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Good morning.

Situational awareness: The U.S. is facing its first coronavirus-related drug shortage, CNN reports.

🚨 "Axios on HBO" returns with a bang: Roger Stone on his Christian salvation (clip); an in-depth interview with Weinstein prosecutor Cy Vance; and Kerry, Dukakis, others on Super Tuesday drama — Sunday 6pm ET/PT.

Today's word count is 888, or a 3-minute read.

1 big thing: The latest on the coronavirus

President Trump during Wednesday's coronavirus press conference. Photo: Chip Somodevilla/Getty Images

1. The Department of Health and Human Services sent more than a dozen workers to receive the first Americans evacuated from Wuhan without training or protective gear, according to a whistleblower complaint reported by the Washington Post.

  • Why it matters: These specific workers may have gotten lucky and avoided catching the novel coronavirus, but in general this would be a pretty effective way to start spreading it — and HHS definitely should know better.

2. Scientists and experts from the Centers for Disease Control and Prevention and the National Institute of Health have been instructed not to speak to the press regarding COVID-19 without White House clearance, the New York Times reports.

  • That includes officials like the NIH's Anthony Fauci, and others with both deep scientific understanding and plenty of experience talking to the press.

3. California confirmed 33 more cases, some whom came from the Diamond Princess cruise ship or Wuhan, Gov. Gavin Newsom confirmed Thursday.

4. Testing is getting better — 40 state and local health departments are finally able to conduct their own tests for the virus, up from 13 due to the flawed kits sent out weeks ago. Another 93 jurisdictions will receive the kit by Monday, per HHS.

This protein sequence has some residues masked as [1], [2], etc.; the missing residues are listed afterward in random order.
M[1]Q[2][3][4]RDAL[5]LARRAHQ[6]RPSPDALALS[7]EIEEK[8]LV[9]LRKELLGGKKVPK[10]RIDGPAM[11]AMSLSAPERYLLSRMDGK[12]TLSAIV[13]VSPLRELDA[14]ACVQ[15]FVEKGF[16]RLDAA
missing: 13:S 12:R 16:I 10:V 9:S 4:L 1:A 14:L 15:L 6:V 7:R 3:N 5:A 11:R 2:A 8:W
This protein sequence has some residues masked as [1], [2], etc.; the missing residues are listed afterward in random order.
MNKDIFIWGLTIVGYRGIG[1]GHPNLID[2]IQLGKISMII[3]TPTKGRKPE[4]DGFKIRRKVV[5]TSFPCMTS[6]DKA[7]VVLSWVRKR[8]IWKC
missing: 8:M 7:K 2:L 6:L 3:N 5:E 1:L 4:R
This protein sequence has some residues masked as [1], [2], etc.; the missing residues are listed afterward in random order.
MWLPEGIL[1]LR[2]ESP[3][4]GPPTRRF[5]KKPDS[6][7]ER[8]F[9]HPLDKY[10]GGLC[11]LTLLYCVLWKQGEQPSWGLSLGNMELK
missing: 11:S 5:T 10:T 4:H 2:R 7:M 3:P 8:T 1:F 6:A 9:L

5. Mass gatheringsCarnival, religious pilgrimages and the Winter Olympics — have countries on high alert for possible spike in person-to-person spread.

— Compiled by Axios' Marisa Fernandez

2. The growing coronavirus recession threat

Illustration: Aïda Amer/Axios

In just a matter of weeks, top economists and investment bank analysts have gone from expecting the coronavirus outbreak to have minimal impact on the U.S. economy to warning that an outright recession may be on the horizon, Axios' Dion Rabouin reports.

What's happening: The spread of confirmed coronavirus cases in Europe, the Middle East and the U.S., and the speed at which they are being discovered, has set the table for the outbreak to have a larger and much costlier impact on the U.S. and the rest of the world.

Between the lines: The outbreak threatens consumer-oriented businesses like restaurants, bars and travel, which have held up the U.S. economy as business investment has turned negative and the manufacturing sector has fallen into recession, largely as a result of the U.S.-China trade war.

What they're saying: Business investment, which had declined through the last three quarters of 2019, could be further hit, Constance Hunter, chief economist at KPMG, tells Axios.

  • "If the virus spreads within the U.S. in any meaningful way, that is going to have a negative impact."

Go deeper.

3. Teladoc's coronavirus bump

Fears about the coronavirus haven't shattered every stock. Look at the telehealth firm Teladoc, Axios' Bob Herman writes.

Driving the news: Teladoc's stock price has soared 19% this week and is now valued at almost $10 billion, because apparently Wall Street believes we will only see doctors on our iPads or on the phone as we avoid the outside world.

Reality check: Teladoc is getting more people to use digital checkups, but the company is not remotely close to turning a profit.